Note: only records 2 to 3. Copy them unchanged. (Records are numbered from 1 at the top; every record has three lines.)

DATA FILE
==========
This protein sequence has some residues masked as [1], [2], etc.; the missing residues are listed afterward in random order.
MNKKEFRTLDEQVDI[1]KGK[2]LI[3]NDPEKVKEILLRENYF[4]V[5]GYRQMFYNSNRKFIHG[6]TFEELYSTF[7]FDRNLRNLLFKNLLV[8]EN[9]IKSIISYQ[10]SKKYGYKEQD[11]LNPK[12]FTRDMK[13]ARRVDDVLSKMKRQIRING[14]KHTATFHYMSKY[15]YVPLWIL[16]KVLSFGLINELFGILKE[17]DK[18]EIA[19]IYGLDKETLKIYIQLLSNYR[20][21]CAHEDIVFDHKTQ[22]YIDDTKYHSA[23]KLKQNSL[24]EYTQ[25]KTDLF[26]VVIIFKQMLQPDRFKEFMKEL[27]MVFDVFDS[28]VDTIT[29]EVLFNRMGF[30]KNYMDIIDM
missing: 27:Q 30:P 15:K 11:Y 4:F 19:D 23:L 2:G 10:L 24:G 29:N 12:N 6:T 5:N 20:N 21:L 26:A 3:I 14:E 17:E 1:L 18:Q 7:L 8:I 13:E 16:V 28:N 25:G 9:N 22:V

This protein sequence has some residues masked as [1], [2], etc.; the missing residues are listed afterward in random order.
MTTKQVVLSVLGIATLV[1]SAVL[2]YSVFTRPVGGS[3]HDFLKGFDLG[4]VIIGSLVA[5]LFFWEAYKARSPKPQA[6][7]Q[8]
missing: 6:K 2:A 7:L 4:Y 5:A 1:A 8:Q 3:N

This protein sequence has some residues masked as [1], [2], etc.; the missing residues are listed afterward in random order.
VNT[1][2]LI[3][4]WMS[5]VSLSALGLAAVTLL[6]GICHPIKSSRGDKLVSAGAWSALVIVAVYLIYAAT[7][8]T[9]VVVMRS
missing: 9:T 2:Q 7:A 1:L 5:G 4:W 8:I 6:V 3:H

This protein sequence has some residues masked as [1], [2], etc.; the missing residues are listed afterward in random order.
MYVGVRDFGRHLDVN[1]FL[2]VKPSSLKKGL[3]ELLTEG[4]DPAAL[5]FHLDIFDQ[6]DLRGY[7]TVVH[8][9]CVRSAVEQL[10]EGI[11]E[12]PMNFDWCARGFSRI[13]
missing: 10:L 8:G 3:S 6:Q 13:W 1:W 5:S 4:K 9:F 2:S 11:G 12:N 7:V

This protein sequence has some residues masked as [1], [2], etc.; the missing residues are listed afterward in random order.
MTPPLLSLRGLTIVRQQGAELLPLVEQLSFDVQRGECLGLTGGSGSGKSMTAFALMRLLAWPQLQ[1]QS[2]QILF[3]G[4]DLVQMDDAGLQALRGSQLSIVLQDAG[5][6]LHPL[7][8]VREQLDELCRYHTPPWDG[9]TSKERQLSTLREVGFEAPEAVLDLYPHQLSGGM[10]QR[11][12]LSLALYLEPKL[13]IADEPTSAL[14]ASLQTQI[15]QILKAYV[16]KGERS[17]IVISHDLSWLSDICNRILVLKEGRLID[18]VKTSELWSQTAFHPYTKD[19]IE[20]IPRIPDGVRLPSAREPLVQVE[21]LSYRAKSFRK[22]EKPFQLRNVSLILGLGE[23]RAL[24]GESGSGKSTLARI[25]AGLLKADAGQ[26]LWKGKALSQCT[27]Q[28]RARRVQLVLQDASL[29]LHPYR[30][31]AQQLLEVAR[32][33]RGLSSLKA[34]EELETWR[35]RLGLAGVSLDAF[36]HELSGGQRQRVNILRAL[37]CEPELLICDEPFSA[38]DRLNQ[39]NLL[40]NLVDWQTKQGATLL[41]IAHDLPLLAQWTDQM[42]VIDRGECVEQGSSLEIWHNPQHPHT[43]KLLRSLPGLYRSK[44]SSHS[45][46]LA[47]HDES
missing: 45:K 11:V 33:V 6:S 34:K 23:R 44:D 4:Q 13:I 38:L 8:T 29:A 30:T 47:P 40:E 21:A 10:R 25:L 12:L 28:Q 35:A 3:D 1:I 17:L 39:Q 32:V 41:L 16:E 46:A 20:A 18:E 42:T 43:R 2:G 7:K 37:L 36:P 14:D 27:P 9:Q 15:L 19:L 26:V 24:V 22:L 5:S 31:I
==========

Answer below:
This protein sequence has some residues masked as [1], [2], etc.; the missing residues are listed afterward in random order.
MTTKQVVLSVLGIATLV[1]SAVL[2]YSVFTRPVGGS[3]HDFLKGFDLG[4]VIIGSLVA[5]LFFWEAYKARSPKPQA[6][7]Q[8]
missing: 6:K 2:A 7:L 4:Y 5:A 1:A 8:Q 3:N

This protein sequence has some residues masked as [1], [2], etc.; the missing residues are listed afterward in random order.
VNT[1][2]LI[3][4]WMS[5]VSLSALGLAAVTLL[6]GICHPIKSSRGDKLVSAGAWSALVIVAVYLIYAAT[7][8]T[9]VVVMRS
missing: 9:T 2:Q 7:A 1:L 5:G 4:W 8:I 6:V 3:H